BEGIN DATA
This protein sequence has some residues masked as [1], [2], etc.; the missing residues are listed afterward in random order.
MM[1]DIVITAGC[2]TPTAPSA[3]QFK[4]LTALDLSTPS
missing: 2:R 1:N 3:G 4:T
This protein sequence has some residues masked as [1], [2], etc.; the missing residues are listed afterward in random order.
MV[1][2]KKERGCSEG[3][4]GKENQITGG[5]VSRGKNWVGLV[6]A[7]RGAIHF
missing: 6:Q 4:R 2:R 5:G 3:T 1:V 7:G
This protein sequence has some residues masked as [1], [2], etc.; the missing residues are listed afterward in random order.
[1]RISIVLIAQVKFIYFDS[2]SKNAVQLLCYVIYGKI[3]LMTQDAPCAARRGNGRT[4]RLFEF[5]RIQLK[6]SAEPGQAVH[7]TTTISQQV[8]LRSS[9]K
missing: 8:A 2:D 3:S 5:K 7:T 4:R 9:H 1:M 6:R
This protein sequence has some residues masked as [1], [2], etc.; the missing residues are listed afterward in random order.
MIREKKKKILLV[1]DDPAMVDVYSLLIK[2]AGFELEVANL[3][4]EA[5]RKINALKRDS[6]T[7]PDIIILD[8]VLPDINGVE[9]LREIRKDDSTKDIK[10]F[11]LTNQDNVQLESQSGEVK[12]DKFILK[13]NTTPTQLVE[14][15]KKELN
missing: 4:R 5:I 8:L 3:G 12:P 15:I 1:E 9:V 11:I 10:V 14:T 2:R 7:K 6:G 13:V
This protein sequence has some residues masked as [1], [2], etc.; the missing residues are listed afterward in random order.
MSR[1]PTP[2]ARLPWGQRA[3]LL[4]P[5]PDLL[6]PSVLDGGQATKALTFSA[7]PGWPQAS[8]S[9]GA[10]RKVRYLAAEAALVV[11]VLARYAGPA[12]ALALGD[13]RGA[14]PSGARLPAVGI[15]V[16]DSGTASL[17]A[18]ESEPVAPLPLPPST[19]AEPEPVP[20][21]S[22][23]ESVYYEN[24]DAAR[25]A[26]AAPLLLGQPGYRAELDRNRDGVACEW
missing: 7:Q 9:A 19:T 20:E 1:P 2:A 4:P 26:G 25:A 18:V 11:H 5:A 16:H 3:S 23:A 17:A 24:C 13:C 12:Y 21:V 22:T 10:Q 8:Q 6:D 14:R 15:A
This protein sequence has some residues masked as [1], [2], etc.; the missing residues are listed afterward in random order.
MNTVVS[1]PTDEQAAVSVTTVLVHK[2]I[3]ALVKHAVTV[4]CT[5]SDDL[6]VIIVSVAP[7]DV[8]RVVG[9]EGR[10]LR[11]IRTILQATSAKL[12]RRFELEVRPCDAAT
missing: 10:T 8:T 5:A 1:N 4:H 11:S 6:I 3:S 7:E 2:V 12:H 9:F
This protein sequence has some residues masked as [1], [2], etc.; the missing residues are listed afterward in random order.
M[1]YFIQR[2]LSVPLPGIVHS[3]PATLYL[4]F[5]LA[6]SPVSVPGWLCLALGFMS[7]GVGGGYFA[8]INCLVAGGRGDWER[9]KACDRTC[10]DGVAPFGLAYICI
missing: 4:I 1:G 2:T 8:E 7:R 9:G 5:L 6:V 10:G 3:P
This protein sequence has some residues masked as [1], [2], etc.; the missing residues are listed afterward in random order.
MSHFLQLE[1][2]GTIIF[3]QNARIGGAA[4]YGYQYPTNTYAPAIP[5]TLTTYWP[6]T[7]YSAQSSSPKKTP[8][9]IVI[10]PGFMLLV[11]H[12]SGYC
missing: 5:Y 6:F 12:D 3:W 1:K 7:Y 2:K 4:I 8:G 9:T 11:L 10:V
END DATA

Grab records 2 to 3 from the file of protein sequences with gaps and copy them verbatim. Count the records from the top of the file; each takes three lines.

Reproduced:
This protein sequence has some residues masked as [1], [2], etc.; the missing residues are listed afterward in random order.
MV[1][2]KKERGCSEG[3][4]GKENQITGG[5]VSRGKNWVGLV[6]A[7]RGAIHF
missing: 6:Q 4:R 2:R 5:G 3:T 1:V 7:G
This protein sequence has some residues masked as [1], [2], etc.; the missing residues are listed afterward in random order.
[1]RISIVLIAQVKFIYFDS[2]SKNAVQLLCYVIYGKI[3]LMTQDAPCAARRGNGRT[4]RLFEF[5]RIQLK[6]SAEPGQAVH[7]TTTISQQV[8]LRSS[9]K
missing: 8:A 2:D 3:S 5:K 7:T 4:R 9:H 1:M 6:R